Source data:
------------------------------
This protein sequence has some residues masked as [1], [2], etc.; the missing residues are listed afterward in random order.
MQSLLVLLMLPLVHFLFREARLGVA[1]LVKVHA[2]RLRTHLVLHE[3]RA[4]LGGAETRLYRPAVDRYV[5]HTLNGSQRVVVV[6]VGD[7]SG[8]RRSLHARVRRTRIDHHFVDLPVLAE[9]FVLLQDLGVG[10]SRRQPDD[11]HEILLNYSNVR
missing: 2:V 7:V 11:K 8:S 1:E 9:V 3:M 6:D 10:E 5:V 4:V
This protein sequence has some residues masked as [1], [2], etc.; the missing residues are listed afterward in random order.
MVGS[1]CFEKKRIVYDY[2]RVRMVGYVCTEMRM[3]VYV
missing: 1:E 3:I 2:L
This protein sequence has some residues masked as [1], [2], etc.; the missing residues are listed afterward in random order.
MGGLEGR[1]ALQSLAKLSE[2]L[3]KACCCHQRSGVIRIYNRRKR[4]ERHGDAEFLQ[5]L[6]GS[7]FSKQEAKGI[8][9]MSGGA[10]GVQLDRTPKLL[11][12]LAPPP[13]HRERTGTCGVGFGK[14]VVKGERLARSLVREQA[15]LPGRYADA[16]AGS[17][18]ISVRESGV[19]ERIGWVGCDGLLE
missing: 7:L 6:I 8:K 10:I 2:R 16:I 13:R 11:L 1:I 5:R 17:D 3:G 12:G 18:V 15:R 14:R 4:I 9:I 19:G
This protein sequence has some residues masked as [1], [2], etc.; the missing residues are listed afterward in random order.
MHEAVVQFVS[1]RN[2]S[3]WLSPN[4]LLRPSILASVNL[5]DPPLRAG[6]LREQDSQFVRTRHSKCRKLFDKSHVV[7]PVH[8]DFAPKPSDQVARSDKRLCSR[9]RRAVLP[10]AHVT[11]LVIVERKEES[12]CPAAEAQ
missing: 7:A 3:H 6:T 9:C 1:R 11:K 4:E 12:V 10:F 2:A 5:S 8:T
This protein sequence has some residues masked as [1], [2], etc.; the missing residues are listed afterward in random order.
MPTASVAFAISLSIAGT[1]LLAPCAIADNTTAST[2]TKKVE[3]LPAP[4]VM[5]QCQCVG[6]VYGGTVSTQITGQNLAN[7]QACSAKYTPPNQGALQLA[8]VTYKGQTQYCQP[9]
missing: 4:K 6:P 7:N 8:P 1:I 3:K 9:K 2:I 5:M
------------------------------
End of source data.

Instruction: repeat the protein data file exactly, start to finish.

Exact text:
This protein sequence has some residues masked as [1], [2], etc.; the missing residues are listed afterward in random order.
MQSLLVLLMLPLVHFLFREARLGVA[1]LVKVHA[2]RLRTHLVLHE[3]RA[4]LGGAETRLYRPAVDRYV[5]HTLNGSQRVVVV[6]VGD[7]SG[8]RRSLHARVRRTRIDHHFVDLPVLAE[9]FVLLQDLGVG[10]SRRQPDD[11]HEILLNYSNVR
missing: 2:V 7:V 11:K 8:S 1:E 9:V 3:M 6:D 10:E 5:V 4:V
This protein sequence has some residues masked as [1], [2], etc.; the missing residues are listed afterward in random order.
MVGS[1]CFEKKRIVYDY[2]RVRMVGYVCTEMRM[3]VYV
missing: 1:E 3:I 2:L
This protein sequence has some residues masked as [1], [2], etc.; the missing residues are listed afterward in random order.
MGGLEGR[1]ALQSLAKLSE[2]L[3]KACCCHQRSGVIRIYNRRKR[4]ERHGDAEFLQ[5]L[6]GS[7]FSKQEAKGI[8][9]MSGGA[10]GVQLDRTPKLL[11][12]LAPPP[13]HRERTGTCGVGFGK[14]VVKGERLARSLVREQA[15]LPGRYADA[16]AGS[17][18]ISVRESGV[19]ERIGWVGCDGLLE
missing: 7:L 6:I 8:K 10:I 2:R 16:I 13:R 11:L 1:I 5:R 17:D 3:G 12:G 18:V 15:R 14:R 4:I 9:I 19:G
This protein sequence has some residues masked as [1], [2], etc.; the missing residues are listed afterward in random order.
MHEAVVQFVS[1]RN[2]S[3]WLSPN[4]LLRPSILASVNL[5]DPPLRAG[6]LREQDSQFVRTRHSKCRKLFDKSHVV[7]PVH[8]DFAPKPSDQVARSDKRLCSR[9]RRAVLP[10]AHVT[11]LVIVERKEES[12]CPAAEAQ
missing: 7:A 3:H 6:T 9:C 1:R 11:K 4:E 12:V 10:F 2:A 5:S 8:T
This protein sequence has some residues masked as [1], [2], etc.; the missing residues are listed afterward in random order.
MPTASVAFAISLSIAGT[1]LLAPCAIADNTTAST[2]TKKVE[3]LPAP[4]VM[5]QCQCVG[6]VYGGTVSTQITGQNLAN[7]QACSAKYTPPNQGALQLA[8]VTYKGQTQYCQP[9]
missing: 4:K 6:P 7:N 8:P 1:I 3:K 9:K 2:I 5:M